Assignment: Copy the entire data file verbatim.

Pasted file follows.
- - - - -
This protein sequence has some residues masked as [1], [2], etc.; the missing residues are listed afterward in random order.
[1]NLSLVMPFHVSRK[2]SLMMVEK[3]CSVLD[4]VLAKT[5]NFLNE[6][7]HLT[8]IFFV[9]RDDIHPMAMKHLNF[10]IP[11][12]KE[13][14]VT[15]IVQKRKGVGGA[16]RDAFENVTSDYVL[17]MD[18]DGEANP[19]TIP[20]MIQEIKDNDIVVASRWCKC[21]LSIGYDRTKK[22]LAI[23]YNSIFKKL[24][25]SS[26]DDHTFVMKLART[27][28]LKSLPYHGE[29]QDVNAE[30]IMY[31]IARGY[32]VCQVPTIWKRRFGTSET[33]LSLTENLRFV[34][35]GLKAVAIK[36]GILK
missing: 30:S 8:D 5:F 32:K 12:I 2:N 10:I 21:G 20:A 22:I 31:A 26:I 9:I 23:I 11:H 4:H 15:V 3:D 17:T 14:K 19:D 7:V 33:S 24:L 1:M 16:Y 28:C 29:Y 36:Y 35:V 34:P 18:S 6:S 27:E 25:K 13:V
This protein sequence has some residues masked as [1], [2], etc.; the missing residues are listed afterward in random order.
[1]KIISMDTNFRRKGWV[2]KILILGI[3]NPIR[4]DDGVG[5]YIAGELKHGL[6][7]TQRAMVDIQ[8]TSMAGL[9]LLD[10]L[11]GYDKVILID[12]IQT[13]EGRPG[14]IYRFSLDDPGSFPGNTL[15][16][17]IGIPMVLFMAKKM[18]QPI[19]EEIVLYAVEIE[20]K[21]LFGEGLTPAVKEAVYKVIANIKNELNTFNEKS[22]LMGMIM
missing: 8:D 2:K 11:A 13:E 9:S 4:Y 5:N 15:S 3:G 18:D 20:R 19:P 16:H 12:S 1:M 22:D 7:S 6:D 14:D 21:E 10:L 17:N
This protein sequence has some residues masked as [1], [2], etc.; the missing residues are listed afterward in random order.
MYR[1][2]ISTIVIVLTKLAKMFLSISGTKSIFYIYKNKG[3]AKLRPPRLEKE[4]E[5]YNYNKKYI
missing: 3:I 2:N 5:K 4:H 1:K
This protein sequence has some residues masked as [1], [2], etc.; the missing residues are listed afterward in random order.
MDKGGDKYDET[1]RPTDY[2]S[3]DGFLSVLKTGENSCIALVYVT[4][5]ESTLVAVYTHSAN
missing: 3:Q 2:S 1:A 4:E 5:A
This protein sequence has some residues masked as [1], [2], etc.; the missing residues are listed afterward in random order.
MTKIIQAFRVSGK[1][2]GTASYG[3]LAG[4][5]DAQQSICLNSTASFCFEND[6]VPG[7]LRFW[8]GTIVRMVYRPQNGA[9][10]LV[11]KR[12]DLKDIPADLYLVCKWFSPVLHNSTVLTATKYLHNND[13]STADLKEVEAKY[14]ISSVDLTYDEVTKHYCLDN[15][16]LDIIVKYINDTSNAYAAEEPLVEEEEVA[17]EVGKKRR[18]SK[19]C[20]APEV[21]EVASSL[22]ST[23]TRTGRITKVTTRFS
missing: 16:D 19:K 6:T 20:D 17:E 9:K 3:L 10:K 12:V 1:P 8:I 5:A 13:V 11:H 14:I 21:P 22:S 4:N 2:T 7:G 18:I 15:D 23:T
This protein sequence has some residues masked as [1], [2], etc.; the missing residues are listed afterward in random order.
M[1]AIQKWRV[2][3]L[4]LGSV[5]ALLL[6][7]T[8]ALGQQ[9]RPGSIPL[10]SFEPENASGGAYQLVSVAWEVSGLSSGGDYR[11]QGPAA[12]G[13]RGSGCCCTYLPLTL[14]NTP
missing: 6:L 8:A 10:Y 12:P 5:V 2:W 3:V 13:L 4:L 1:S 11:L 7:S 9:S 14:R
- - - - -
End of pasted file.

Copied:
This protein sequence has some residues masked as [1], [2], etc.; the missing residues are listed afterward in random order.
[1]NLSLVMPFHVSRK[2]SLMMVEK[3]CSVLD[4]VLAKT[5]NFLNE[6][7]HLT[8]IFFV[9]RDDIHPMAMKHLNF[10]IP[11][12]KE[13][14]VT[15]IVQKRKGVGGA[16]RDAFENVTSDYVL[17]MD[18]DGEANP[19]TIP[20]MIQEIKDNDIVVASRWCKC[21]LSIGYDRTKK[22]LAI[23]YNSIFKKL[24][25]SS[26]DDHTFVMKLART[27][28]LKSLPYHGE[29]QDVNAE[30]IMY[31]IARGY[32]VCQVPTIWKRRFGTSET[33]LSLTENLRFV[34][35]GLKAVAIK[36]GILK
missing: 30:S 8:D 5:F 32:K 12:I 2:N 10:I 21:G 20:A 22:I 31:A 26:I 9:I 23:I 11:H 4:H 15:V 3:D 17:T 14:K 19:D 7:V 33:S 24:L 1:M 16:Y 28:C 29:Y 36:Y 35:V 34:P 18:S 6:S 27:E 25:K 13:V
This protein sequence has some residues masked as [1], [2], etc.; the missing residues are listed afterward in random order.
[1]KIISMDTNFRRKGWV[2]KILILGI[3]NPIR[4]DDGVG[5]YIAGELKHGL[6][7]TQRAMVDIQ[8]TSMAGL[9]LLD[10]L[11]GYDKVILID[12]IQT[13]EGRPG[14]IYRFSLDDPGSFPGNTL[15][16][17]IGIPMVLFMAKKM[18]QPI[19]EEIVLYAVEIE[20]K[21]LFGEGLTPAVKEAVYKVIANIKNELNTFNEKS[22]LMGMIM
missing: 8:D 2:K 11:A 13:E 9:S 4:Y 5:N 15:S 3:G 18:D 20:R 19:P 16:H 12:S 1:M 22:D 7:S 6:D 14:D 21:E 10:L 17:N
This protein sequence has some residues masked as [1], [2], etc.; the missing residues are listed afterward in random order.
MYR[1][2]ISTIVIVLTKLAKMFLSISGTKSIFYIYKNKG[3]AKLRPPRLEKE[4]E[5]YNYNKKYI
missing: 3:I 2:N 5:K 4:H 1:K
This protein sequence has some residues masked as [1], [2], etc.; the missing residues are listed afterward in random order.
MDKGGDKYDET[1]RPTDY[2]S[3]DGFLSVLKTGENSCIALVYVT[4][5]ESTLVAVYTHSAN
missing: 3:Q 2:S 1:A 4:E 5:A
This protein sequence has some residues masked as [1], [2], etc.; the missing residues are listed afterward in random order.
MTKIIQAFRVSGK[1][2]GTASYG[3]LAG[4][5]DAQQSICLNSTASFCFEND[6]VPG[7]LRFW[8]GTIVRMVYRPQNGA[9][10]LV[11]KR[12]DLKDIPADLYLVCKWFSPVLHNSTVLTATKYLHNND[13]STADLKEVEAKY[14]ISSVDLTYDEVTKHYCLDN[15][16]LDIIVKYINDTSNAYAAEEPLVEEEEVA[17]EVGKKRR[18]SK[19]C[20]APEV[21]EVASSL[22]ST[23]TRTGRITKVTTRFS
missing: 16:D 19:K 6:T 20:D 17:E 9:K 3:L 10:K 12:V 1:P 8:I 5:A 13:V 11:H 14:I 21:P 22:S 4:N 2:T 7:G 18:I 15:D 23:T
This protein sequence has some residues masked as [1], [2], etc.; the missing residues are listed afterward in random order.
M[1]AIQKWRV[2][3]L[4]LGSV[5]ALLL[6][7]T[8]ALGQQ[9]RPGSIPL[10]SFEPENASGGAYQLVSVAWEVSGLSSGGDYR[11]QGPAA[12]G[13]RGSGCCCTYLPLTL[14]NTP
missing: 6:L 8:A 10:Y 12:P 5:V 2:W 3:V 13:L 4:L 1:S 11:L 7:S 9:S 14:R